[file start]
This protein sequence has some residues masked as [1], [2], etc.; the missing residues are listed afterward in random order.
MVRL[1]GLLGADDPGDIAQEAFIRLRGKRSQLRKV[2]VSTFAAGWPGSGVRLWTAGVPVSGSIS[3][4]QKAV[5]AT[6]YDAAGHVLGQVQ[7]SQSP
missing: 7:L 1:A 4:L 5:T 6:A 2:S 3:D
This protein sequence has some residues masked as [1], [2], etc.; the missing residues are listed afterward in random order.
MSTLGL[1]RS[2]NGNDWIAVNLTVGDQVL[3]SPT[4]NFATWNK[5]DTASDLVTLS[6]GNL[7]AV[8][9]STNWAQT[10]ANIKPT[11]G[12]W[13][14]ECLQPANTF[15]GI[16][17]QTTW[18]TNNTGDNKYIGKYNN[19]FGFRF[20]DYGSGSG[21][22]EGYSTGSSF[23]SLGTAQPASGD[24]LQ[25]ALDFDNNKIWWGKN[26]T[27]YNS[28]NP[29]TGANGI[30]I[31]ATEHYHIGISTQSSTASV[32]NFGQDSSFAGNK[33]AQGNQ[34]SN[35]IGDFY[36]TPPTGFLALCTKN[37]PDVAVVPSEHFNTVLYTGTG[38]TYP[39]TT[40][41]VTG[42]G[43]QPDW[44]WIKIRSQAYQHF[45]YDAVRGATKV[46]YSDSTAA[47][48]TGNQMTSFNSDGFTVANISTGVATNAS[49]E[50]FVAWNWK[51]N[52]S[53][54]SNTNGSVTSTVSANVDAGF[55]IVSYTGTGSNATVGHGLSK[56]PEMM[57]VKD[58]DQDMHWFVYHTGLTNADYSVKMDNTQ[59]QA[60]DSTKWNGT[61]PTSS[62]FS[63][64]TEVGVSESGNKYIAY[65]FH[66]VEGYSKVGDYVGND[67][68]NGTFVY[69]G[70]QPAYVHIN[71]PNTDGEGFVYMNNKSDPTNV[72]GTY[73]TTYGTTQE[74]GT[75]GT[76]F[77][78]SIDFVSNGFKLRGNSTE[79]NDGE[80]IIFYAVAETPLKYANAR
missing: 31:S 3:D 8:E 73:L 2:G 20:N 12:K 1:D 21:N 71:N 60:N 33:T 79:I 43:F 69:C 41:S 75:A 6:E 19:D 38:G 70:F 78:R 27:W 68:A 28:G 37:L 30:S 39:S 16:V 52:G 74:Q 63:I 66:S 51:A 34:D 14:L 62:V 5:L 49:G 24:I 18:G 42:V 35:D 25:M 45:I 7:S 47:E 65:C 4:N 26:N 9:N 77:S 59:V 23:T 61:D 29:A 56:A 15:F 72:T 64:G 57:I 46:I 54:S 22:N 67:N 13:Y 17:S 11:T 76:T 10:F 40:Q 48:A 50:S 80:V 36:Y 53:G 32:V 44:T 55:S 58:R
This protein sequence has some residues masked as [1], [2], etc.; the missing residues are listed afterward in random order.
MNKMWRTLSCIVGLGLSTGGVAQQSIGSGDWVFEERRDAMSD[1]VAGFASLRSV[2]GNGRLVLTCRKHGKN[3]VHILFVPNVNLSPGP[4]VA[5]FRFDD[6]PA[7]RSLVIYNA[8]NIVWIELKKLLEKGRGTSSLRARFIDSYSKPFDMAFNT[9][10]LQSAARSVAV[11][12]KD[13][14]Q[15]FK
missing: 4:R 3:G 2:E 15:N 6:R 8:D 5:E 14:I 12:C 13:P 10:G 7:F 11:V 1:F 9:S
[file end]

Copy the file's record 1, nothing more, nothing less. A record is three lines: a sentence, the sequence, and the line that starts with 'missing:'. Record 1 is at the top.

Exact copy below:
This protein sequence has some residues masked as [1], [2], etc.; the missing residues are listed afterward in random order.
MVRL[1]GLLGADDPGDIAQEAFIRLRGKRSQLRKV[2]VSTFAAGWPGSGVRLWTAGVPVSGSIS[3][4]QKAV[5]AT[6]YDAAGHVLGQVQ[7]SQSP
missing: 7:L 1:A 4:L 5:T 6:A 2:S 3:D